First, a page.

Research Report Empowerment Zones and E-Rate Application Rates
Duncan Chaplin
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This report was prepared for the U.S. Department of Education. The project monitor was Jeffery Rodamar.Any opinions, observations, findings, conclusions, and recommendations expressed in this report are those of the author and do not necessarily reflect the views of the U.S. Department of Education or the Urban Institute.

Table of Contents

Table of Contents
Executive Summary
The Potential of E-Learning
The E-Rate Program
The EZ Program
Formative Evaluation of the E-Rate Program
Analysis Plan
EZ Data
Appendix A: Why We Did Not Analyze EC Schools
Appendix B: Tables and Figure

Executive Summary

This report analyzes the relationship between two important federal programs—the Universal Service Fund for Schools and Libraries (commonly known as the "E-Rate program"), designed to improve access to the Internet for schools and libraries, and the Empowerment Zone (EZ) program, designed to promote economic development in poor communities. We analyze administrative data that cover the first and second years of the E-Rate program. We find the following patterns in these data:

  • EZ Schools Are Taking Advantage of the E-Rate Program: Schools in EZ communities generally apply for the E-Rate program at a higher rate than similar schools in other communities, even after controlling for poverty and urban location, which determine E-Rate funding eligibility. This pattern also generally holds true for application rates for the different types of services that are covered by the E-Rate program.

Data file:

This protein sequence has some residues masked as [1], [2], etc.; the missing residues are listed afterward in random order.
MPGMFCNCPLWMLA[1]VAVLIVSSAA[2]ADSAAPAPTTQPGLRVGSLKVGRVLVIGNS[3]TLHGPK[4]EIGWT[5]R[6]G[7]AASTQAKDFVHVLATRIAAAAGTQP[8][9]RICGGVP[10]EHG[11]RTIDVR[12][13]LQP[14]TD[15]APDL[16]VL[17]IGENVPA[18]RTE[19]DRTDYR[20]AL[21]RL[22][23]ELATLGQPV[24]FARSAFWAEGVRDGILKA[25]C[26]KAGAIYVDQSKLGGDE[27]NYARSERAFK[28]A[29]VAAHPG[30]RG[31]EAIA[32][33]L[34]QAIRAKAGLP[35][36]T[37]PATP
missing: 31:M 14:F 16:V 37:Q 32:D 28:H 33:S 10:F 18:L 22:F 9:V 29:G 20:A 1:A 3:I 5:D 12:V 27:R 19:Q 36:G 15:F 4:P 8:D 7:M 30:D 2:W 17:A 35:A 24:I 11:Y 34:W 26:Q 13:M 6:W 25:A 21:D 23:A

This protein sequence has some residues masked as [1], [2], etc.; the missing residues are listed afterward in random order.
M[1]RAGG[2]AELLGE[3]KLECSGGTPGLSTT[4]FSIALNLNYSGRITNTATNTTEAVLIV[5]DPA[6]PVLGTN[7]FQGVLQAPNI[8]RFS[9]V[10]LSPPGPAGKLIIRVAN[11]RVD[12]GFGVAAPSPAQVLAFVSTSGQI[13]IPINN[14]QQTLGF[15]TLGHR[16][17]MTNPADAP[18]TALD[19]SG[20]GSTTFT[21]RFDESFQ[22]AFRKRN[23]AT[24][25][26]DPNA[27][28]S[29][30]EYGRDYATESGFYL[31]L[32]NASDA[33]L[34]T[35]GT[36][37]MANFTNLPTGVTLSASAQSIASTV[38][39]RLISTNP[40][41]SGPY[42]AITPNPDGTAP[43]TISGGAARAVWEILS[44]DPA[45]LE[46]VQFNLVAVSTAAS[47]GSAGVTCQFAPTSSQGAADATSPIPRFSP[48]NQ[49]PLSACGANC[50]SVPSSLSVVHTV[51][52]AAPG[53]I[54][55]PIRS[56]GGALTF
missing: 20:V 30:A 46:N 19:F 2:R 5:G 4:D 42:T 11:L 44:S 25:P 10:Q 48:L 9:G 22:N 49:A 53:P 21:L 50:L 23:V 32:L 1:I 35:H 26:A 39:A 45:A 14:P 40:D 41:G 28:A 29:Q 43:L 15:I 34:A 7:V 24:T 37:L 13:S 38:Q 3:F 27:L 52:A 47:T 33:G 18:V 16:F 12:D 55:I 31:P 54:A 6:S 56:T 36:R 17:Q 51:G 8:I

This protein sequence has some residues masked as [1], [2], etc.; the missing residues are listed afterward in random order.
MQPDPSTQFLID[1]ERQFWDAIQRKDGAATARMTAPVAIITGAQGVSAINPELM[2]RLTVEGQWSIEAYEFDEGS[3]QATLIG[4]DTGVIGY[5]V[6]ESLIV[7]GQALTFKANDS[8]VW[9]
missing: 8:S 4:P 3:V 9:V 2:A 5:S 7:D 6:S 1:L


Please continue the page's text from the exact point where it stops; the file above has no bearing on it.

• EZ schools have a high probability of getting E-Rate funds if they apply:All EZ schools that applied for E-Rate received at least some funding in both years 1 and 2 of the program. In comparison, about 98 percent of schools nationwide were funded.
  • EZ Schools continue to apply at relatively high rates for Internal Connections: Districts with EZ schools had high levels of applications for Internal Connections in both program years 1 and 2, even though application rates for these services fell in other districts.


The author would like to thank a number of individuals whose assistance was invaluable to this effort. Jeffery Rodamar, of the Planning and Evaluation Service at the U.S. Department of Education, provided a great deal of important information and overall guidance. Linda Roberts and Carole Wacey, with the Office of Educational Technology at the U.S. Department of Education, also assisted greatly in these areas.

Second, this project would not have been possible without the cooperation and assistance of the Schools and Libraries Division of the Universal Service Administrative Company, which provided the administrative data used in this analysis. Similarly, we would like to thank Robert Marshall and William Smith of the U.S. Department of Education for their data identifying schools in Empowerment Zones and the zip codes of Enterprise Communities.

Finally, I would like to thank several of my colleagues at the Urban Institute for their expert assistance and guidance: Kristen Olson, Dulari Tahbildar, Jacqueline Raphael, David Perry, and Michael Puma.

All errors, however, are the responsibility of the author.

Research Areas Education Neighborhoods, cities, and metros Social safety net
Tags Poverty K-12 education Federal urban policies